Skillet-Roasted Chicken & Broccoli with Mustard-Rosemary Pan Sauce recipe

Try It: Skillet-Roasted Chicken & Broccoli with Mustard-Rosemary Pan Sauce

Active: 25 min. Total: 40 min.

Equipment: 10-inch ovenproof skillet

The one-two punch of searing and roasting results in perfectly browned, moist, and tender chicken.

2 ½ cups broccoli florets (1¼-inch pieces) and sliced peeled stem (1 large head)

1 small red onion, diced (1 cup)

1 Tbsp. olive oil

¼ tsp. ground pepper, divided

1/8 tsp. salt

2 tsp. whole-grain mustard

1 tsp. Dijon mustard

2 tsp. chopped fresh rosemary or thyme, or ½ tsp. dried

1 tsp. maple syrup or honey (optional)

8 oz. boneless, skinless chicken breast

2 tsp. canola oil

2 Tbsp. balsamic vinegar

2 Tbsp. water

1 tsp. unsalted butter

1. Preheat oven to 350°F. Combine broccoli, onion, olive oil, 1/8 tsp. pepper, and salt in a medium bowl; toss to coat. Mix together whole-grain mustard, Dijon mustard, rosemary (or thyme), and maple syrup (or honey), if using, in a small bowl.

2. Pat chicken dry and season with the remaining 1/8 tsp. pepper. Heat canola oil in a 10-inch cast-iron or other ovenproof skillet over medium-high heat. Add the chicken and cook until the underside is nicely browned, 3 to 5 minutes. Remove the pan from the heat. Turn the chicken over and brush the mustard mixture over the top. Scatter the broccoli mixture around the chicken. Transfer the pan to the oven (see Tip).

3. Roast the chicken and vegetables, stirring the vegetables once, until an instant-read thermometer inserted into the thickest part of the chicken registers 165°F and the broccoli is tender and browned in spots, about 15 minutes. If either the chicken or vegetables are done before the other, remove them. Transfer the chicken to a clean cutting board and let rest for a few minutes. Transfer the broccoli mixture to a small bowl; keep warm.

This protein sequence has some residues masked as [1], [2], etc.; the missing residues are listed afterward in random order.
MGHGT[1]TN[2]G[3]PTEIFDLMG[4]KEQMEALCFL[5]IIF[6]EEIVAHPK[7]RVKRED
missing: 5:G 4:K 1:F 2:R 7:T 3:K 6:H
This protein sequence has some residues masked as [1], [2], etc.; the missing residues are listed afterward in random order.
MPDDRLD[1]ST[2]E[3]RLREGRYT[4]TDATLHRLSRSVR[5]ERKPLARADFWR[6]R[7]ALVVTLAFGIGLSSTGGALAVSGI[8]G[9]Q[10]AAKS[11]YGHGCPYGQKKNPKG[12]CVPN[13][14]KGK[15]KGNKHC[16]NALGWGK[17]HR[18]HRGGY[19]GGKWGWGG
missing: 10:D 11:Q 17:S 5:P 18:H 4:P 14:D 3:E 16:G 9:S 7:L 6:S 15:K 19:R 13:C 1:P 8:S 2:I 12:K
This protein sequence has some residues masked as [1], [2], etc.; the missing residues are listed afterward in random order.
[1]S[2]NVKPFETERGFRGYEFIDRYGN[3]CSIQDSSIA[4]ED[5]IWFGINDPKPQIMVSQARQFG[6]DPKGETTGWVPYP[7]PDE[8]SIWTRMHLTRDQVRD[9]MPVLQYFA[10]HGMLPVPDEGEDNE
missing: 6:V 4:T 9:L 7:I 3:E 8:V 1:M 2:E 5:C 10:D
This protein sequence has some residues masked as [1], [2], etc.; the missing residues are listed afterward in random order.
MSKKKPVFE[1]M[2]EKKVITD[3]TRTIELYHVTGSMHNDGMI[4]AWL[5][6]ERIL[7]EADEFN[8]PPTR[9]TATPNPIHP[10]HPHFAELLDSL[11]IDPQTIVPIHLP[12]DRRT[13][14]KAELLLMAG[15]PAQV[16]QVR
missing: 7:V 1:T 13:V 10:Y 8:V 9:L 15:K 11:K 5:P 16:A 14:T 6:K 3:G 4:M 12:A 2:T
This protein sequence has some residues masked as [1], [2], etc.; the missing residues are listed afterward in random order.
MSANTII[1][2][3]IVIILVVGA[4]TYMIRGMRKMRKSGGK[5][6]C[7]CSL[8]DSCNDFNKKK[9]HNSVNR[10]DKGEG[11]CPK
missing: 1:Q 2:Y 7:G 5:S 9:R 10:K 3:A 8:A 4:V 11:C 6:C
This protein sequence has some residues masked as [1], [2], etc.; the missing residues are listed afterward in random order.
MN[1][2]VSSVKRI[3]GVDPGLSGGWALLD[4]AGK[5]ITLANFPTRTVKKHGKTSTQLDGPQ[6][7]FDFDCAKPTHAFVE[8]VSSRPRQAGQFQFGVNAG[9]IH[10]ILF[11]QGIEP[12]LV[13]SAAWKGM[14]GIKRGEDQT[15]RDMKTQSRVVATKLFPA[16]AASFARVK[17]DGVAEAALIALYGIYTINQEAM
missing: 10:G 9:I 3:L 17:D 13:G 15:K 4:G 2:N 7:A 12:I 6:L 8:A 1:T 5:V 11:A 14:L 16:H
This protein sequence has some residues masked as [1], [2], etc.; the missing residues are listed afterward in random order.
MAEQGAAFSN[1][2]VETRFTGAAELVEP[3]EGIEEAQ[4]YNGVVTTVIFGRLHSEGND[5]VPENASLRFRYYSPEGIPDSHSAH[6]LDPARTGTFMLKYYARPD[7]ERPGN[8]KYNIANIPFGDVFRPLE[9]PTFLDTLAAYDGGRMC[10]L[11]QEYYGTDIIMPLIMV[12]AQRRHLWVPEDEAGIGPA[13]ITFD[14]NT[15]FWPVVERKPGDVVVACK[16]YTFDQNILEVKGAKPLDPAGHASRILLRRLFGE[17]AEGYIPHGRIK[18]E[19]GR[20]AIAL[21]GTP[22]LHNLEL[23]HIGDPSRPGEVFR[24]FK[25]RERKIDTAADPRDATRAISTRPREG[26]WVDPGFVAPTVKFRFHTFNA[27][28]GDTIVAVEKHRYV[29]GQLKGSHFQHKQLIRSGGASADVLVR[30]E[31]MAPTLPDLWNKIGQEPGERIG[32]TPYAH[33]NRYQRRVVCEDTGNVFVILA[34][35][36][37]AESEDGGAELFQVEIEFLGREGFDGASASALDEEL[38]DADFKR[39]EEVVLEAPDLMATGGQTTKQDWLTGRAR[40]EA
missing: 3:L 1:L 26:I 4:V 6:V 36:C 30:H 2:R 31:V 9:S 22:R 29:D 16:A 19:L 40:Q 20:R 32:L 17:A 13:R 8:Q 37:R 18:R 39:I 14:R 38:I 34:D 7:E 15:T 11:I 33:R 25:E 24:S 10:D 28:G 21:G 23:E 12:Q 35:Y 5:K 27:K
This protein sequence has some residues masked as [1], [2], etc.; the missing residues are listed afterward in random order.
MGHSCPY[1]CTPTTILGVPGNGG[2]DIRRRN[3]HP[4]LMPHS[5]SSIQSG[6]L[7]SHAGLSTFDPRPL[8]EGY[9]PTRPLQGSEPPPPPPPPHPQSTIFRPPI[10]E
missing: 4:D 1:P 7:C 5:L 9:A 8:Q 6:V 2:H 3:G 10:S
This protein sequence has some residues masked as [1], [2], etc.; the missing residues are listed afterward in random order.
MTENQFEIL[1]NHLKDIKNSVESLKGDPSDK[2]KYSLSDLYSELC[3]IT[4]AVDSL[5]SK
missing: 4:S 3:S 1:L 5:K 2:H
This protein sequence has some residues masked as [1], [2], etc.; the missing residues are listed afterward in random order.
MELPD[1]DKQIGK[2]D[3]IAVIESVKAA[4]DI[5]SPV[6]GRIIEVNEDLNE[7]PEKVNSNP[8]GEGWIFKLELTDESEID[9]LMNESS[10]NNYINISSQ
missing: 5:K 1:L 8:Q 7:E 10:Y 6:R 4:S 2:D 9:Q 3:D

4. Meanwhile, place the skillet over medium-high heat and add vinegar and water. Bring to a simmer, stirring and scraping up any browned bits from the bottom of the pan. Simmer for 30 seconds. Remove from the heat. Add butter and whisk until melted.

5. To serve: Slice the chicken ½ inch thick and divide between 2 plates, along with the vegetables. Drizzle the pan sauce over the chicken and vegetables.

Serves 2: 3 oz. chicken + ¾ cup vegetables + 1 Tbsp. pan sauce each

CAL 338, CARB 16g (fiber 4g, sugars 8g), FAT 17g (sat. fat 3g), PROTEIN 28g, CHOL 88mg, SODIUM 370mg, POTASSIUM 726mg.

Tip: If you don't have an ovenproof skillet, transfer the chicken and vegetables to a rimmed baking sheet before roasting.

See the recipe for Skillet-Roasted Chicken & Broccoli with Mustard-Rosemary Pan Sauce (coming soon).

Braising

This starts by searing the main ingredient, followed by sweating aromatic ingredients and finally simmering everything together in liquid-—think dishes like stew and pot roast. Braising tenderizes tougher (aka budget-friendly) cuts of meat, and the cooking liquid becomes a flavorful sauce. Most braises require a long cooking time. Best for: Stew beef, pork shoulder, lamb, chicken thighs.

Braised Chicken Thighs with Fennel, Orange & Olives recipe

Try It: Braised Chicken Thighs with Fennel, Orange & Olives

Active: 25 min. Total: 1 hr. 5 min.

To make ahead: Refrigerate for up to 2 days. Reheat on the stovetop or in the microwave.

This technique sears chicken thighs before braising. Serve this vibrant chicken dish with rice or cauliflower rice.

4 tsp. fennel seeds

4 large bone-in, skinless chicken thighs (1¾-2 lbs. total), trimmed